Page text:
The front-runner for best female actor in a lead role was Julianne Moore for Still Alice, where she played a woman fighting to maintain her identity after she’s diagnosed with Alzheimer’s. Moore won, and gave a touching and humble speech thanking her family, as well as expressing her hope that the film will give more attention to Alzheimer’s victims.
And to the their families, Julianne, who bear the brunt of the suffering by “losing” their loved ones to the disease before losing them to death.
Eddie Redmayne, who’s had roles in such things as The Other Boleyn Girl, Pillars of the Earth, Black Death, Les Misérables, and My Week with Marilyn, was obviously stunned to hit the Oscar jackpot last night for his role as ALS-afflicted Stephen Hawking in The Theory of Everything. He gave a humble and gracious speech, telling all who were “responsible” for his win that the Oscar “belonged to all of them,” but that he would be a conscientious caretaker of it, “polishing it” every day if necessary. That touch of humor was refreshing — especially since the show’s host wasn’t hitting any of his marks. Bravo, Eddie.
Director, Producer, Writer of Birdman
One of the best multi-winners of the evening was the director, writer, and producer of Best Picture winner Birdman. Alejandro González Iñárritu, who claimed the others onstage with him wanted him to speak because his English “was the least bad,” was consistently humble, endearing, and, at the same time, both stunned and proud of his wins. His jokes about being a Mexican who’d “won twice” — he eventually won 4 awards — which might “alert Immigration” were more amusing than any of Neil Patrick Harris’ jokes. Furthermore, they led, almost casually, to a comment about his love for his adopted country and hopes that immigration would be reformed in a way to keep other artists welcome. It seemed heart-felt and appropriate. He was one of the most loveable and humble winners of the night.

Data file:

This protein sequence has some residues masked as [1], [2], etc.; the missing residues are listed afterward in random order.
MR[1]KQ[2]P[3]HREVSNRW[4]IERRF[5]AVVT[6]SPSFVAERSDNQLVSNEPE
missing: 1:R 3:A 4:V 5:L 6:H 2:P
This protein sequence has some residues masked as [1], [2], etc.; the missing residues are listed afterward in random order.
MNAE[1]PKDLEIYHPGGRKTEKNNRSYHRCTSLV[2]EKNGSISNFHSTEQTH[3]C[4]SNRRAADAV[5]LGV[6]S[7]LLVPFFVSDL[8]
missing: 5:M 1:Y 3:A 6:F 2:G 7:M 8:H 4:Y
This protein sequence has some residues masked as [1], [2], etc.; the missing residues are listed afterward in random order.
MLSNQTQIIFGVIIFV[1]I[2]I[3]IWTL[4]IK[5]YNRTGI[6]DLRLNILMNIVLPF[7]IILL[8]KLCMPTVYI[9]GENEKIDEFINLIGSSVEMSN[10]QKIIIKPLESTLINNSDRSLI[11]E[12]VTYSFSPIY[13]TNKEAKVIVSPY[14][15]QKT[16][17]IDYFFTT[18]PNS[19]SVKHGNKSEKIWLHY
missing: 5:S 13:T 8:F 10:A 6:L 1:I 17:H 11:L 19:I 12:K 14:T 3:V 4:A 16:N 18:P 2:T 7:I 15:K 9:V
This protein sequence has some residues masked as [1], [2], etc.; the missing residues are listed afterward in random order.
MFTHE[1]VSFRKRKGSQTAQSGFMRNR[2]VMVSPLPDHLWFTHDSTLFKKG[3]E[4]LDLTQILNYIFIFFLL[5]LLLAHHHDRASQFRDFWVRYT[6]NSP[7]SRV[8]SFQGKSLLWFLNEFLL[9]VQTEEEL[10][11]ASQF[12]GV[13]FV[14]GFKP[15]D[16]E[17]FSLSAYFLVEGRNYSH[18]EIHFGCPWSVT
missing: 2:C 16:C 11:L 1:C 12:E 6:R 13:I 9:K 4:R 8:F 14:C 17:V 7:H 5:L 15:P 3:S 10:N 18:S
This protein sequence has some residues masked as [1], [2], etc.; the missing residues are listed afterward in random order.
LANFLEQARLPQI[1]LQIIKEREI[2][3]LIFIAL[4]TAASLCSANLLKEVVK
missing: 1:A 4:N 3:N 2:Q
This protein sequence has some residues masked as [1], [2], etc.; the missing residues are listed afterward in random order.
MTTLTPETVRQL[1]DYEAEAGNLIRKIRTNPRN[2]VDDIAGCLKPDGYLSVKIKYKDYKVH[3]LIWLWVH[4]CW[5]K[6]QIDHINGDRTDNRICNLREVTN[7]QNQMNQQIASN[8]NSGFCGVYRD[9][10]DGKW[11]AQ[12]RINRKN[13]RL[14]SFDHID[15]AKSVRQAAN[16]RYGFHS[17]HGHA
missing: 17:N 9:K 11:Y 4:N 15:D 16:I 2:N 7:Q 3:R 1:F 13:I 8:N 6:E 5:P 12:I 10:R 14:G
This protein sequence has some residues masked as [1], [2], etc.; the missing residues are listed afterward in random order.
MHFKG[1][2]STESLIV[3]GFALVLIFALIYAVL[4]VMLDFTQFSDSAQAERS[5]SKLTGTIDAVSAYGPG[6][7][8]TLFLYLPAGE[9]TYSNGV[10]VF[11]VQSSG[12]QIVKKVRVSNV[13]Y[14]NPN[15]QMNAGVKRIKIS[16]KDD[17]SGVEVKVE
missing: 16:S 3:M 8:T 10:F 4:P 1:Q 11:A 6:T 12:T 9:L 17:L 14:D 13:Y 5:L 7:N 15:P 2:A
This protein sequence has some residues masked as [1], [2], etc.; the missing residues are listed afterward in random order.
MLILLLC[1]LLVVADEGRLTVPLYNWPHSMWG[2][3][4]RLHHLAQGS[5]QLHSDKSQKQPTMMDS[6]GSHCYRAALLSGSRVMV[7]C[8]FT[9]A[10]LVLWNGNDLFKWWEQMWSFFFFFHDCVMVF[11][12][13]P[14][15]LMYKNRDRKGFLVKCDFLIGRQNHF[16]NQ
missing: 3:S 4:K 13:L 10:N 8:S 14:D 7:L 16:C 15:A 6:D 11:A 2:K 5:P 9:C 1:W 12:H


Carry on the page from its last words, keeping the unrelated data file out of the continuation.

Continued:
Finally, the worst moment of the show, besides Neil Patrick Harris’ hosting, which was most unfunny, was Neil Patrick Harris on-stage in his underwear. It was so horridly inappropriate and unprofessional that I’m guessing most of the audience was really glad that the Oscars serves the food after the ceremony instead of before, as does the Golden Globes. So, Neil, on the off-chance that you’re ever asked to host the Oscars again, please, drop the underwear-bit, and I don’t mean drop the underwear.
87th Academy Awards
Despite its few stellar moments, and the fact that quite a few people felt that Clint Eastwood, Bradley Cooper, and American Sniper got “snubbed” — hey, they’re big boys: they’ll live — the show was ultimately disappointing, having more boring moments than entertaining ones, which is really weird considering the fact that virtually everyone there was a performer.